Objective: The aim of this study was to evaluate short- and long-term morbidity and mortality in patients with aortic valve disease who had minimally invasive aortic valve replacement (AVR) through upper hemisternotomy. Methods: From July 1996 to June 2012, a total of 1639 patients underwent minimally invasive aortic valve surgery (AVR). Patient data were extracted from hospital electronic records after institutional review board approval. Outcomes of interest included postoperative complication rates, perioperative mortality, and long-term survival. Results: The mean age was 67 years (SD, 14 years; range, 22-95 years). Of the total cohort, 211 (13%) underwent reoperative AVR. Postoperatively, 2.3% (37/1639) had reoperations to correct bleeding, 2.7% (44/1639) had strokes, 20.4% (334/1639) had new-onset atrial fibrillation, and 1.5% (24/1639) required permanent pacemakers. Only 34% (571/1639) of the patients received packed red blood cells. The median discharge was on day 6 (5-8), and 72.2% of the patients (1184/1639) were discharged home. Operative mortality was 2.9% (48/1639), and long-term survival at 1, 5, 10, and 15 years was 96%, 93%, 92%, and 92%, respectively. Operative mortality was 5.7% (12/208) for the reoperative patients. Conclusions: The upper hemisternotomy approach for AVR is safe and reliable, especially for patients undergoing reoperations and those older than 80 years.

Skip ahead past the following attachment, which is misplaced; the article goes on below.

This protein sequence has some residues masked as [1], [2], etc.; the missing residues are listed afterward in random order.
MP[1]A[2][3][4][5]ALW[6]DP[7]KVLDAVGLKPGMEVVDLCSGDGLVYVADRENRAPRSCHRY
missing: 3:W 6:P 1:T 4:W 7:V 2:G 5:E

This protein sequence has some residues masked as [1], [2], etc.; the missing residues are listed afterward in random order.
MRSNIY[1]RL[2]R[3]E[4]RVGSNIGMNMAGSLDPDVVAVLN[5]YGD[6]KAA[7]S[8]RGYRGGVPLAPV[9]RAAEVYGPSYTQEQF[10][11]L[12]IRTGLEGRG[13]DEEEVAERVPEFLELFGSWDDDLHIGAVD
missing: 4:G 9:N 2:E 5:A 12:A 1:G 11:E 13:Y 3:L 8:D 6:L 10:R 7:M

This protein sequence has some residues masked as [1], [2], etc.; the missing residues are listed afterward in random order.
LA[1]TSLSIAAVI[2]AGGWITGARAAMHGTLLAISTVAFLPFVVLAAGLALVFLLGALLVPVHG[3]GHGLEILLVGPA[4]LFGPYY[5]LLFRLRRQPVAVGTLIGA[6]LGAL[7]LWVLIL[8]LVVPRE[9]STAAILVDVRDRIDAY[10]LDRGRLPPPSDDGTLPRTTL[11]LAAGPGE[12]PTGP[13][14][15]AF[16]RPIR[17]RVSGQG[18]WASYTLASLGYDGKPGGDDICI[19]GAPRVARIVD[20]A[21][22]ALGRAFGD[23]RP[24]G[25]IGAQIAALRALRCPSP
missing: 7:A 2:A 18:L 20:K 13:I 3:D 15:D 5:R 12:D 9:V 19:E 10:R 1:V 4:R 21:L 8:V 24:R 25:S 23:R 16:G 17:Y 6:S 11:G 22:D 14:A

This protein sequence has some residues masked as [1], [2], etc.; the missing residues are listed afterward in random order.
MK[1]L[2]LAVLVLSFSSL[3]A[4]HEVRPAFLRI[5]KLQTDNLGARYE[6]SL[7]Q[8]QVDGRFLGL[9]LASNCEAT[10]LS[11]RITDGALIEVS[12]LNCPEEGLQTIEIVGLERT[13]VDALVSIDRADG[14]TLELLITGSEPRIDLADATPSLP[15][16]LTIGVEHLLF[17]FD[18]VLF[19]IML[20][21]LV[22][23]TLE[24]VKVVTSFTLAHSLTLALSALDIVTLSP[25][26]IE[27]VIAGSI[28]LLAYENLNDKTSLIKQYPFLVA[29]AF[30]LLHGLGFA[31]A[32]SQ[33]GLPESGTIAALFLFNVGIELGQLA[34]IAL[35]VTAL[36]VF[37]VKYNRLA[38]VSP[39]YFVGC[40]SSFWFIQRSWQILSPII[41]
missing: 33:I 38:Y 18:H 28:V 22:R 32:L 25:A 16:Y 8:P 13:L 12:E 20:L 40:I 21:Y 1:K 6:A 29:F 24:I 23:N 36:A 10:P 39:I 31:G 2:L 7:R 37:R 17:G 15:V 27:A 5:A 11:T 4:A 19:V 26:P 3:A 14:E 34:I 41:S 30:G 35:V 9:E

|Number of pages||7|
|Journal||Innovations: Technology and Techniques in Cardiothoracic and Vascular Surgery|
|State||Published - 2014|
- Aortic valve replacement
- Minimally invasive surgery